Nancy Armour (AP)
20 October 2000 - Khalid Khannouchi has dreamed of winning a marathon as an American citizen for so long that it's a vivid picture in his mind, with emotions so intense he can't even begin to describe them.
The Moroccan-born runner, who became a U.S. citizen in May, won a half-marathon in September, but it wasn't the same thing. The marathon is HIS race; it's the distance he holds the world best performance in and the race with which everyone associates him.
So when he runs the Chicago Marathon on Sunday, he won't be just defending his title. He'll finally be running for his country.
"The first marathon is going to be special,'' he said Thursday.
"It just makes me feel good. But also, it's a lot of pressure because the crowd really cheers me on. They want to see an American crossing the finish line first.
"I promise, I'll try my best.''
Khannouchi moved to the United States in 1993. He settled in New York and, three years later, married Sandra Inoa, a runner he met during a race and a naturalised U.S. citizen.
He felt so welcomed by Americans that he applied for citizenship, hoping to run for the United States in the Sydney Olympics.
"My second dream is to give something back to my country,'' said Khannouchi, 28.
But his request had been handled by a caseworker from the U.S. Immigration and Naturalization Service who was later charged with bribery. The examiner's cases were shelved including Khannouchi's, even though his wasn't among those involved in the illegal activity.
Khannouchi asked for expedited citizenship, but his request was denied in June 1999. Finally, last spring, he was granted citizenship under a law that allows spouses of U.S. citizens working abroad for an American company to become citizens.
"I was very happy. You don't know how happy I was," Khannouchi said, smiling. "It was a great ceremony that I will remember.''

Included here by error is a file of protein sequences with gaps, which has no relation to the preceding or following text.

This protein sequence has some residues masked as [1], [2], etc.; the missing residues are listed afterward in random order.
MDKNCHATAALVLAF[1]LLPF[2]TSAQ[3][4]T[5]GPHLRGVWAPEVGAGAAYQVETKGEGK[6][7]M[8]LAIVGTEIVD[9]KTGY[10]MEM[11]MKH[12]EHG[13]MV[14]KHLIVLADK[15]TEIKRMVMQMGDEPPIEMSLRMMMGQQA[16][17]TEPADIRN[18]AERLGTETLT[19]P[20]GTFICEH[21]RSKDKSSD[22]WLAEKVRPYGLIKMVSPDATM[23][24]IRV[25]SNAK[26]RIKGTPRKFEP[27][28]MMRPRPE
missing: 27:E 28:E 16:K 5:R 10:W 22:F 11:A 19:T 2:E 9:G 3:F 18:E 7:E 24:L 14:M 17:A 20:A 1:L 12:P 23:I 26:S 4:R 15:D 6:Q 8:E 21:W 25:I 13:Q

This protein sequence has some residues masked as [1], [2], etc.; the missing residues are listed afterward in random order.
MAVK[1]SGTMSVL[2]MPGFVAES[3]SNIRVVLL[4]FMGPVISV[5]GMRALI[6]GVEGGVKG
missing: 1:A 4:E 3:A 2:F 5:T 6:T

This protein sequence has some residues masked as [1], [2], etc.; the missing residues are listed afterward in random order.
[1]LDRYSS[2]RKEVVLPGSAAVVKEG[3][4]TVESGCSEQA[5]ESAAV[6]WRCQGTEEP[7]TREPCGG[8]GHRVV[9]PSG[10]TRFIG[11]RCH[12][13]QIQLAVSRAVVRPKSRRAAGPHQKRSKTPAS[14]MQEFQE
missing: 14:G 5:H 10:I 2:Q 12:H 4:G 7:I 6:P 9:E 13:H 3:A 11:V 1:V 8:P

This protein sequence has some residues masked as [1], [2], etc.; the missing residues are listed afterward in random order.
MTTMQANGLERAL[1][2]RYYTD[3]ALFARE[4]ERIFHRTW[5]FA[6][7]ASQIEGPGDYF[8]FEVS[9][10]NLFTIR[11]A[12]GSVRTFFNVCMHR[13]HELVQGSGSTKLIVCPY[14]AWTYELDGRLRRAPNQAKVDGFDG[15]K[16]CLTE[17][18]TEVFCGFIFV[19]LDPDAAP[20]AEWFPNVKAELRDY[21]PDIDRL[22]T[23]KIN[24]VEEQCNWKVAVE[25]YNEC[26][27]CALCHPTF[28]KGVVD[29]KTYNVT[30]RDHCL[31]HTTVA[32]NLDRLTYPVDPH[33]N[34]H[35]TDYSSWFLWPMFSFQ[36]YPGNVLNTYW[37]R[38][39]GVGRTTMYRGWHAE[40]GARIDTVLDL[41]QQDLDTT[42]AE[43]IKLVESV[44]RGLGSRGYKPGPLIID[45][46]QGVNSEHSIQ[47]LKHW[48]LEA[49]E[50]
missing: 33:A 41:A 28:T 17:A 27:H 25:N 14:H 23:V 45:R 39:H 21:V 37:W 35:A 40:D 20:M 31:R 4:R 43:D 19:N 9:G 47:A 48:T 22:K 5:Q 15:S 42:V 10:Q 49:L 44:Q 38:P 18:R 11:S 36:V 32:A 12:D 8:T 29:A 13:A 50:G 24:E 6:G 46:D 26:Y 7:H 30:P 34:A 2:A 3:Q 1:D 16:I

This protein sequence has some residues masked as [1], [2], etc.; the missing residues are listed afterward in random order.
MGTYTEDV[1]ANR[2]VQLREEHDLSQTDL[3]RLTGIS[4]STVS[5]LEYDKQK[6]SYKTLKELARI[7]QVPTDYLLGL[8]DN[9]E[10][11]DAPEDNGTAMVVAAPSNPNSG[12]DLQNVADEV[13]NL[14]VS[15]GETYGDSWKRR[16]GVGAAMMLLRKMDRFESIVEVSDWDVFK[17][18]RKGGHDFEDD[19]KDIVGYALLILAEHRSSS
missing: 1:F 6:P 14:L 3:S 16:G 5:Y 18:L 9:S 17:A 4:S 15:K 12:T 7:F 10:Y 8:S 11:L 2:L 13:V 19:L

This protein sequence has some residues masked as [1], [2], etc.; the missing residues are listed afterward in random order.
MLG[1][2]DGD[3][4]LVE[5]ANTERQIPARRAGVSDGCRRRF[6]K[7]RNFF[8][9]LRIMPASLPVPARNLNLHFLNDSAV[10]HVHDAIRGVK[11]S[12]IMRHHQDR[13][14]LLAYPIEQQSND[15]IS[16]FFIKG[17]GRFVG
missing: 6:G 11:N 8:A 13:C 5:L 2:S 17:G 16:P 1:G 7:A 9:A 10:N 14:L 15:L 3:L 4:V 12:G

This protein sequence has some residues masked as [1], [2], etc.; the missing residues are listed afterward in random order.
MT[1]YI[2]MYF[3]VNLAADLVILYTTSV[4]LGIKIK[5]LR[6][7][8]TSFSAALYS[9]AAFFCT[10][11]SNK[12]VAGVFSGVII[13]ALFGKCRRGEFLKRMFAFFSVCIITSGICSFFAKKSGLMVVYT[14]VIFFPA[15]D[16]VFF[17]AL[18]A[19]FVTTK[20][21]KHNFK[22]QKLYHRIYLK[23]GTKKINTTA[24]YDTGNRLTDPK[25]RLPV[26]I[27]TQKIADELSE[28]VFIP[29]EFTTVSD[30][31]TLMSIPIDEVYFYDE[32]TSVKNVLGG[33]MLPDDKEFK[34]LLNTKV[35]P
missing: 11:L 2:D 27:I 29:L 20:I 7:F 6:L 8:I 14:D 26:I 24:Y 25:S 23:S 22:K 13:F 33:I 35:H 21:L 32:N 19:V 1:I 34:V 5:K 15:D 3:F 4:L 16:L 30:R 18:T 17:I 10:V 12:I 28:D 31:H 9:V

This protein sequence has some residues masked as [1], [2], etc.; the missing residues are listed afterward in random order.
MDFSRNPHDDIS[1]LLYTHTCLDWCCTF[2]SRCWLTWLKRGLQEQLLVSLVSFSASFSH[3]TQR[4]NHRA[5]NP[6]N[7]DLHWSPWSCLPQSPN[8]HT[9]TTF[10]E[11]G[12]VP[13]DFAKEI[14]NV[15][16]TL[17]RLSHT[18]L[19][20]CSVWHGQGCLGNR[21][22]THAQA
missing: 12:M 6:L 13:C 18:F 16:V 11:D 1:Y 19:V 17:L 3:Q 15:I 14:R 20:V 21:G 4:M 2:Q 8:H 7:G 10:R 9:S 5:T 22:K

Even though he's finally a citizen, Khannouchi's dream of representing the United States at the Olympics is still just that.
Uncertain whether his citizenship request would be granted, Khannouchi agreed to run in the London Marathon last April. He twisted his ankle while training for the race but continued running, aggravating the injury and hurting his right hamstring.
He finished third in London, but his injuries were so bad his trainer told him he couldn't run for 6-8 weeks or he'd risk permanent damage. But resting that long meant he'd miss the U.S. trials for the Olympic marathon.
Torn, Khannouchi finally decided to skip the trials.
"I think I made the right choice,'' he said. "If I had gone to the trials, I wouldn't have made it to the Olympics because (the Moroccan) federation wouldn't have allowed me. It was a big factor.''
Under International Olympic Committee rules, an athlete must wait three years before representing his new country. That period can only be waived with the agreement of the previous national Olympic committee, the international federation (IAAF) and the IOC executive board.
Morocco had indicated it wouldn't allow Khannouchi to run for the United States.
"In the future, for the major championships, it's not going to be a problem,'' Khannouchi said. "My mind is clear and I want to go for that.''
Still, that didn't make it any easier to miss Sydney. Khannouchi said he couldn't even watch the men's marathon, won by Gezahgne Abera of Ethiopia.
Khannouchi is the obvious favourite Sunday. He's run Chicago three times and won it twice, setting the world best of 2 hours, 5 minutes and 42 seconds last year.
Even if he doesn't win Sunday, odds are Khannouchi will set an American record. The current U.S. mark for the marathon is 2:09:32, set last year in Chicago by David Morris.